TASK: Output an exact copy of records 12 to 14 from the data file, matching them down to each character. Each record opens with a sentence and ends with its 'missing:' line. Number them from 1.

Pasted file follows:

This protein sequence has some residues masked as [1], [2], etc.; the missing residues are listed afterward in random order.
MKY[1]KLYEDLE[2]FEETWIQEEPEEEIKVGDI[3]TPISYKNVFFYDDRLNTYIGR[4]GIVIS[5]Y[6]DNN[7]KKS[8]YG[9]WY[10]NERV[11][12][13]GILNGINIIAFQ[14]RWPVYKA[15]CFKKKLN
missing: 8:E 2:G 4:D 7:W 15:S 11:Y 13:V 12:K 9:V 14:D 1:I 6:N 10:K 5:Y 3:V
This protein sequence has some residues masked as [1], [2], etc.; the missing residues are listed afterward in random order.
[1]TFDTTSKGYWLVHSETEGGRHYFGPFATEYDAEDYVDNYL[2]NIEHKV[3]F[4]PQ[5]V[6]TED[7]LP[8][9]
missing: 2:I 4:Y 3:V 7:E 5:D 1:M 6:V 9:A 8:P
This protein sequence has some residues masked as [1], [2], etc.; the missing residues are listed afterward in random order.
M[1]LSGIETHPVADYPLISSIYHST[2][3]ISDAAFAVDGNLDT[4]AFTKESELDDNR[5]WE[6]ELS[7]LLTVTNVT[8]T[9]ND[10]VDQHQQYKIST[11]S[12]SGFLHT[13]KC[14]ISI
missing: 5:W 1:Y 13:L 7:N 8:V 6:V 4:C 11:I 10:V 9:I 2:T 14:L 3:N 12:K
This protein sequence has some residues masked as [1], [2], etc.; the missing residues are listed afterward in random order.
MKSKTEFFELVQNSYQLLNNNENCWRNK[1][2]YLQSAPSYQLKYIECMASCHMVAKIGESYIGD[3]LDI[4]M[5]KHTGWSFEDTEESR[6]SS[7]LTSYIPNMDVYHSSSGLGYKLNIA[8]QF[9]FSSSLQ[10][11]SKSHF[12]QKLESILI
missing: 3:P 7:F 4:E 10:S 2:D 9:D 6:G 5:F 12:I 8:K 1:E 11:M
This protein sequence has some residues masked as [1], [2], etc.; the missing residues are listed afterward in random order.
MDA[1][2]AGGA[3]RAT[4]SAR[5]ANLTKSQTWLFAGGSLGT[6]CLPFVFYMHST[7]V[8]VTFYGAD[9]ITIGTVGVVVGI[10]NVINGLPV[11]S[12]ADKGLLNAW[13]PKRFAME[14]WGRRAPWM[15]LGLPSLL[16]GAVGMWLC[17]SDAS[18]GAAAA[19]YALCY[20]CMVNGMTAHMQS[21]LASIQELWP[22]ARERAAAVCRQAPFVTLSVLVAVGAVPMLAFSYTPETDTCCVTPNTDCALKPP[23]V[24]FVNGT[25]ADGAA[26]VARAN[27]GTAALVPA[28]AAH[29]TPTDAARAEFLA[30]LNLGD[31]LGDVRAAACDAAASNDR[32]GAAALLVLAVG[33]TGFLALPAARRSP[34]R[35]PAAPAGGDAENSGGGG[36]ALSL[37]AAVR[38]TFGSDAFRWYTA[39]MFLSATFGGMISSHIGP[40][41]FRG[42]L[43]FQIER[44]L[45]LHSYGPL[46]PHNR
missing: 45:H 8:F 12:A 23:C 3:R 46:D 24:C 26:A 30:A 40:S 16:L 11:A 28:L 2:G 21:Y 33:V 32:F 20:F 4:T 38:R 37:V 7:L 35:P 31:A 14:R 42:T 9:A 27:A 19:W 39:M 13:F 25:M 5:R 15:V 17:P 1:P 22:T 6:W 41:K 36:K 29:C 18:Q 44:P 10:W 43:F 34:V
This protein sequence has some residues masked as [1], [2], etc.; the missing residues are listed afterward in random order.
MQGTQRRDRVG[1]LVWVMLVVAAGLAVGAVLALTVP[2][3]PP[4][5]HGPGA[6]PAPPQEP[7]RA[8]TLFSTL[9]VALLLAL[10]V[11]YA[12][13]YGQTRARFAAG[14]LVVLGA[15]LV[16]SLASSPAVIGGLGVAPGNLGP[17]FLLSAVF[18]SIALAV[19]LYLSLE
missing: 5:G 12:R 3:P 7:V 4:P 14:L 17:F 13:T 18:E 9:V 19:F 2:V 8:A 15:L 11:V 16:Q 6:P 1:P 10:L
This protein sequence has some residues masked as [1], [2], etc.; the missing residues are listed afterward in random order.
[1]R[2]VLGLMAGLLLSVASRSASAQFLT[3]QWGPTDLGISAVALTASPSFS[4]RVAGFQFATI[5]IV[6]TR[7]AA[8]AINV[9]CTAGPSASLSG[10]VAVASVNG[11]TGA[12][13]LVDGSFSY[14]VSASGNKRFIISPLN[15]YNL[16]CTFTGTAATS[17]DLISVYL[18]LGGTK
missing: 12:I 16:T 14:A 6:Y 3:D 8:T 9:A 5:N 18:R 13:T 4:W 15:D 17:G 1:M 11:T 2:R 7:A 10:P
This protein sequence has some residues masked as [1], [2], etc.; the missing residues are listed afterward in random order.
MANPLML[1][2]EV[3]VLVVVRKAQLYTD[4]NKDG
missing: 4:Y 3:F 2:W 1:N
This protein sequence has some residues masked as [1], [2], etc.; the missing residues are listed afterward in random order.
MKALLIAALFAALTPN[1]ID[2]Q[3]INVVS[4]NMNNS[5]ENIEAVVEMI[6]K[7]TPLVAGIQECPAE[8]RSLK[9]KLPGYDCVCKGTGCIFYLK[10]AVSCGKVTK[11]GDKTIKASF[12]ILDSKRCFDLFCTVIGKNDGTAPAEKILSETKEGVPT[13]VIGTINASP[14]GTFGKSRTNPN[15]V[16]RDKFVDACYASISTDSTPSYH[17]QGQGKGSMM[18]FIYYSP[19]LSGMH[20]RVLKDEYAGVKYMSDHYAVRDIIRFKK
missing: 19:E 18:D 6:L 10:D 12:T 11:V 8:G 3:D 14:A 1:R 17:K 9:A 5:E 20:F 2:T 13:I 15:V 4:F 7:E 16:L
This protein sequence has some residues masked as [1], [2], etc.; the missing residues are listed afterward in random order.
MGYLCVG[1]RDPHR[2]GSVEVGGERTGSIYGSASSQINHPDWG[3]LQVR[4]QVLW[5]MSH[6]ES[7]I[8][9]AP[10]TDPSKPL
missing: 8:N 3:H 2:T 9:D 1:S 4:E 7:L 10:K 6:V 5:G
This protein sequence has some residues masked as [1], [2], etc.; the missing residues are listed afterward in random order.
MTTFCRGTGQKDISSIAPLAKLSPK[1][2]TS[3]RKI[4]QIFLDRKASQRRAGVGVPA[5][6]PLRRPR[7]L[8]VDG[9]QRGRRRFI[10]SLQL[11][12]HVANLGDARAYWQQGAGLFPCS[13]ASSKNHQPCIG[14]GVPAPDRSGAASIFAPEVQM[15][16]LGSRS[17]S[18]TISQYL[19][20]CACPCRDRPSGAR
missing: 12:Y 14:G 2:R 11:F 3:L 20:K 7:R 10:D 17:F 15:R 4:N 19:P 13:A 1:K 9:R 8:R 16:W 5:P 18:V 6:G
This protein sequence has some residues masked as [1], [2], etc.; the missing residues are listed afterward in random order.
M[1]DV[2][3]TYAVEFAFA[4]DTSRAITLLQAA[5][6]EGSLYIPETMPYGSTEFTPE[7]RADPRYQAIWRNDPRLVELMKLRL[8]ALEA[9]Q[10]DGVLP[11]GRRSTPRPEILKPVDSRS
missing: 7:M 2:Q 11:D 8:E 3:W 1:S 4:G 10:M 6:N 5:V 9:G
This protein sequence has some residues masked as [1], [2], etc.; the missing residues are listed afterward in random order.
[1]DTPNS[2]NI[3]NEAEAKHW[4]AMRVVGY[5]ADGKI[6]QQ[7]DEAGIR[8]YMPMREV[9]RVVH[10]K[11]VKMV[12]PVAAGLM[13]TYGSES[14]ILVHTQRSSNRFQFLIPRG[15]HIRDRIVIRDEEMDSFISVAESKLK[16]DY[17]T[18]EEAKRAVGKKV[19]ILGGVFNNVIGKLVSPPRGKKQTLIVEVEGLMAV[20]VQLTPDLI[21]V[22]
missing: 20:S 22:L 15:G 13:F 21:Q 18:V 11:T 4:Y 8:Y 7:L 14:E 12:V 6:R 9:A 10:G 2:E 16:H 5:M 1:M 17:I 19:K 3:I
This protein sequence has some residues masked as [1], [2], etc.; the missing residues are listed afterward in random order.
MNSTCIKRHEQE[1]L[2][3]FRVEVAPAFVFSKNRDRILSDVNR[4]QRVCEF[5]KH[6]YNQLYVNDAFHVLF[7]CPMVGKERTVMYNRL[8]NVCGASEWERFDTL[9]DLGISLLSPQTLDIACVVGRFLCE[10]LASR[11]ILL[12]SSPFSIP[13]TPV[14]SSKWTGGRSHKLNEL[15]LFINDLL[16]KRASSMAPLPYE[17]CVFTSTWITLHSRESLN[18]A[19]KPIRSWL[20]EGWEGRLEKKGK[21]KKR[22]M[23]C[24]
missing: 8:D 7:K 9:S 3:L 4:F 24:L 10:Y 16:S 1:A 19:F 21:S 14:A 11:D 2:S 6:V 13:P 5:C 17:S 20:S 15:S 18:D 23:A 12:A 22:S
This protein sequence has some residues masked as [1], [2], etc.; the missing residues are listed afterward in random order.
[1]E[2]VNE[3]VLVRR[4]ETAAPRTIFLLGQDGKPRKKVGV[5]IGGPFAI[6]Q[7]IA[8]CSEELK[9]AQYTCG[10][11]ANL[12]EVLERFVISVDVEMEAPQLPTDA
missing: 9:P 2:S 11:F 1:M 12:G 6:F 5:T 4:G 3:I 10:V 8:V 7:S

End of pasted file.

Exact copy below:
This protein sequence has some residues masked as [1], [2], etc.; the missing residues are listed afterward in random order.
M[1]DV[2][3]TYAVEFAFA[4]DTSRAITLLQAA[5][6]EGSLYIPETMPYGSTEFTPE[7]RADPRYQAIWRNDPRLVELMKLRL[8]ALEA[9]Q[10]DGVLP[11]GRRSTPRPEILKPVDSRS
missing: 7:M 2:Q 11:D 8:E 3:W 1:S 4:G 10:M 6:N 5:V 9:G
This protein sequence has some residues masked as [1], [2], etc.; the missing residues are listed afterward in random order.
[1]DTPNS[2]NI[3]NEAEAKHW[4]AMRVVGY[5]ADGKI[6]QQ[7]DEAGIR[8]YMPMREV[9]RVVH[10]K[11]VKMV[12]PVAAGLM[13]TYGSES[14]ILVHTQRSSNRFQFLIPRG[15]HIRDRIVIRDEEMDSFISVAESKLK[16]DY[17]T[18]EEAKRAVGKKV[19]ILGGVFNNVIGKLVSPPRGKKQTLIVEVEGLMAV[20]VQLTPDLI[21]V[22]
missing: 20:S 22:L 15:G 13:F 21:Q 18:V 11:T 4:Y 8:Y 7:L 14:E 12:V 6:R 9:A 10:G 2:E 16:H 5:M 1:M 17:I 19:K 3:I
This protein sequence has some residues masked as [1], [2], etc.; the missing residues are listed afterward in random order.
MNSTCIKRHEQE[1]L[2][3]FRVEVAPAFVFSKNRDRILSDVNR[4]QRVCEF[5]KH[6]YNQLYVNDAFHVLF[7]CPMVGKERTVMYNRL[8]NVCGASEWERFDTL[9]DLGISLLSPQTLDIACVVGRFLCE[10]LASR[11]ILL[12]SSPFSIP[13]TPV[14]SSKWTGGRSHKLNEL[15]LFINDLL[16]KRASSMAPLPYE[17]CVFTSTWITLHSRESLN[18]A[19]KPIRSWL[20]EGWEGRLEKKGK[21]KKR[22]M[23]C[24]
missing: 8:D 7:K 9:S 3:L 4:F 24:L 10:Y 16:S 1:A 19:F 21:S 14:A 11:D 2:S 6:V 13:P 5:C 17:S 20:S 15:S 18:D 23:A 12:A 22:S